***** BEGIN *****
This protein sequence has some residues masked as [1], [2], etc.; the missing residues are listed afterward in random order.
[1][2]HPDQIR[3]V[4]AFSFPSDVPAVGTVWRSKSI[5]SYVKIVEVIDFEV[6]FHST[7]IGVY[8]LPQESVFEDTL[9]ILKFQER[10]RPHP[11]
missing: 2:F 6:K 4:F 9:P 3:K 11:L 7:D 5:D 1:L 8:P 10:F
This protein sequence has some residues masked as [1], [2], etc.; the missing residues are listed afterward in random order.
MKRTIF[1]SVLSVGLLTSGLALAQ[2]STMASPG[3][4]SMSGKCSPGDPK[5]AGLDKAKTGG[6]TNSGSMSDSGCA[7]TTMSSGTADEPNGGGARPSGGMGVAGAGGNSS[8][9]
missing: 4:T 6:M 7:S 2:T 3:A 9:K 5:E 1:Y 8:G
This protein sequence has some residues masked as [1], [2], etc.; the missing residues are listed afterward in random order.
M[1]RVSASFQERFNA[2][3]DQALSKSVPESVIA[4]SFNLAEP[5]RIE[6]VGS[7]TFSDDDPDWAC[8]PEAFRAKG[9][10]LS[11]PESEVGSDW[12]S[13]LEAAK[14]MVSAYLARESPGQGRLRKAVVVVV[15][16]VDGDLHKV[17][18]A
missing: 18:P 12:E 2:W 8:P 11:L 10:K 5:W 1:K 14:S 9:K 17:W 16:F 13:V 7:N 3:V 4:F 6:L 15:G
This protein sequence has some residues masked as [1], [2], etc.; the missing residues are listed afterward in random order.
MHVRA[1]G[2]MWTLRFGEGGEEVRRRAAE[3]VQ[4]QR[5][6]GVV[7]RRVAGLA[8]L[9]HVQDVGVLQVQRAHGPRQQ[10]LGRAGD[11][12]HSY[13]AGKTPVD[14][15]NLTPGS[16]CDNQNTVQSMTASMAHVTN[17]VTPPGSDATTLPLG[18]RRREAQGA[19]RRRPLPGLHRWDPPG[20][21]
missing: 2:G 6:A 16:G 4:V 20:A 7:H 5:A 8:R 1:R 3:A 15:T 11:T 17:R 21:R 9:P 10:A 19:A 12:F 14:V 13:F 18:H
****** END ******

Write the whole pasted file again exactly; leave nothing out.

This protein sequence has some residues masked as [1], [2], etc.; the missing residues are listed afterward in random order.
[1][2]HPDQIR[3]V[4]AFSFPSDVPAVGTVWRSKSI[5]SYVKIVEVIDFEV[6]FHST[7]IGVY[8]LPQESVFEDTL[9]ILKFQER[10]RPHP[11]
missing: 2:F 6:K 4:F 9:P 3:K 11:L 7:D 5:D 1:L 8:P 10:F
This protein sequence has some residues masked as [1], [2], etc.; the missing residues are listed afterward in random order.
MKRTIF[1]SVLSVGLLTSGLALAQ[2]STMASPG[3][4]SMSGKCSPGDPK[5]AGLDKAKTGG[6]TNSGSMSDSGCA[7]TTMSSGTADEPNGGGARPSGGMGVAGAGGNSS[8][9]
missing: 4:T 6:M 7:S 2:T 3:A 9:K 5:E 1:Y 8:G
This protein sequence has some residues masked as [1], [2], etc.; the missing residues are listed afterward in random order.
M[1]RVSASFQERFNA[2][3]DQALSKSVPESVIA[4]SFNLAEP[5]RIE[6]VGS[7]TFSDDDPDWAC[8]PEAFRAKG[9][10]LS[11]PESEVGSDW[12]S[13]LEAAK[14]MVSAYLARESPGQGRLRKAVVVVV[15][16]VDGDLHKV[17][18]A
missing: 18:P 12:E 2:W 8:P 11:L 10:K 5:W 1:K 14:S 9:K 17:W 16:F 13:V 7:N 3:V 4:F 6:L 15:G
This protein sequence has some residues masked as [1], [2], etc.; the missing residues are listed afterward in random order.
MHVRA[1]G[2]MWTLRFGEGGEEVRRRAAE[3]VQ[4]QR[5][6]GVV[7]RRVAGLA[8]L[9]HVQDVGVLQVQRAHGPRQQ[10]LGRAGD[11][12]HSY[13]AGKTPVD[14][15]NLTPGS[16]CDNQNTVQSMTASMAHVTN[17]VTPPGSDATTLPLG[18]RRREAQGA[19]RRRPLPGLHRWDPPG[20][21]
missing: 2:G 6:A 16:G 4:V 20:A 7:H 5:A 8:R 1:R 3:A 15:T 11:T 17:R 21:R 9:P 10:A 19:A 12:F 14:V 13:F 18:H